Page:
After two nonstop yet all too brief days in New York City, I left full of new hope and purpose – but without much time to think, because it was onto the next adventure! Hartford, Connecticut was beckoning, and the Second Life music jam was about to kick into high gear.
Second Life is a virtual world in which you create an avatar and live your life. It’s not really a game, it’s a virtual reality platform where you can do or be almost anything. Everything is user created, from trees to houses to clothing to hair. You can earn real money by running a business in Second Life, creating and selling virtual products to other avatars, renting land, singing or playing an instrument, or any other skill or service you can offer. You can read more about Second Life and my businesses in this post. I’m involved in the live music community as a venue owner and as a musician manager and assistant.
Second Life is a wonderful platform for live music. It allows musicians to perform in the comfort of their home, while connecting with fans from all over the world. You can earn money playing shows without the hassle of hauling gear or dealing with drunks in a bar. It’s an excellent forum for getting feedback on new songs and new ideas. It’s also a great way for musicians to network with each other. Eventually the community of musicians, managers, and fans decided that we should start meeting up in real life too. And so the music jams were born.
I was excited to attend the jam and meet many of my friends and favorite musicians in real life. I had already met my good friend and client Tamra in New York City, but was looking forward to watching her jam with her fellow musicians. I’ve met many Internet friends in the 17 years I’ve been online, but I always feel a bit more nervous meeting people from Second Life. In Second Life we’re all perfect avatars, with great bodies and designer wardrobes. I don’t keep my disability a secret from my friends, but I still worried how they’d react, if they’d treat me differently. But I was happy to find that after a few minutes of adjustment to putting names with faces, everyone was just the same as they are online. None of us have perfect bodies, our real-world clothing does not compare, and that’s ok. We’re the same people inside – that’s what matters.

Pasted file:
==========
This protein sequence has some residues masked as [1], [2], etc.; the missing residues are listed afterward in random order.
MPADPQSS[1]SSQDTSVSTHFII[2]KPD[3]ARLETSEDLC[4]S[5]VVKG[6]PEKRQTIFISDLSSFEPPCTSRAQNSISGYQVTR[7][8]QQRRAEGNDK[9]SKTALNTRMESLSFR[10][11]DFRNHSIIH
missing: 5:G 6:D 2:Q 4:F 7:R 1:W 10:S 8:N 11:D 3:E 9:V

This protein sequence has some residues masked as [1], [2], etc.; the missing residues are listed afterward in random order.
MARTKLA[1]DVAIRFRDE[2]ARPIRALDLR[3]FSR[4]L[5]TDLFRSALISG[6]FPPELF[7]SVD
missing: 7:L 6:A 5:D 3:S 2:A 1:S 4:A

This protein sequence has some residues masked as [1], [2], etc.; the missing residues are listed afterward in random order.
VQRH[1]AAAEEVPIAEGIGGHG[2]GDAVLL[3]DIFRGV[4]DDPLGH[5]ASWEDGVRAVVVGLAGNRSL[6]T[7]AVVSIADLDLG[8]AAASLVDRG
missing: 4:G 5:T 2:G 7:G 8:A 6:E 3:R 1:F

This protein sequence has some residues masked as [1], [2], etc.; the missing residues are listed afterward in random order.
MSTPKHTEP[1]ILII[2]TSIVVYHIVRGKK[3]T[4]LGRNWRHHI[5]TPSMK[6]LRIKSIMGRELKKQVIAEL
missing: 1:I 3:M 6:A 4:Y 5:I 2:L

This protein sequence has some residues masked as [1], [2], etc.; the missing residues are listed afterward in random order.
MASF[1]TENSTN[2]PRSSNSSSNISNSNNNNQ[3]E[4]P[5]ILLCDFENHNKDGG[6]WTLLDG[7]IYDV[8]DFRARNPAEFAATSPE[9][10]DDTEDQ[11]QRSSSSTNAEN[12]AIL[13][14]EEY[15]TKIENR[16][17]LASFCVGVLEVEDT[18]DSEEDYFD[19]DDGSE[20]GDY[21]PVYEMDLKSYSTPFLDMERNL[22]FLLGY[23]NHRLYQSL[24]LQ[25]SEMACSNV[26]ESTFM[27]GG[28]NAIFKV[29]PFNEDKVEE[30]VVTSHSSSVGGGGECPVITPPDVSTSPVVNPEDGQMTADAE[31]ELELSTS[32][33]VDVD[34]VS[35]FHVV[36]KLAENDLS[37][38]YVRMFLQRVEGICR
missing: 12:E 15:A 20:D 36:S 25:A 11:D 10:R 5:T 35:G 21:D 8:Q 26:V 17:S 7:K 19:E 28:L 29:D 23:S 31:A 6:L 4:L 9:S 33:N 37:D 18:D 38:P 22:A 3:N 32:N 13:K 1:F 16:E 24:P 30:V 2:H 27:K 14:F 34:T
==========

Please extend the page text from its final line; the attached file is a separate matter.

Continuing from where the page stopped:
I got to meet so many wonderful people that I’m sure I’ll miss mentioning some. Max Kleene, one of Second Life’s most popular performers, is a great band leader and the life of every party. It was great to meet TerryLynn, a soulful singer songwriter who came all the way from Florida. Shannon has such a beautiful voice. Fox, the owner of Indiespectrum Radio, Breanna, Leesa, and last but certainly not least the inimitable Gwampa, jam organizer and cameraman extraordinaire. It was a weekend of fun and freedom, well worth the cross-country drive. It was the first of many jams I’ve been lucky enough to attend, and I hope to go to more.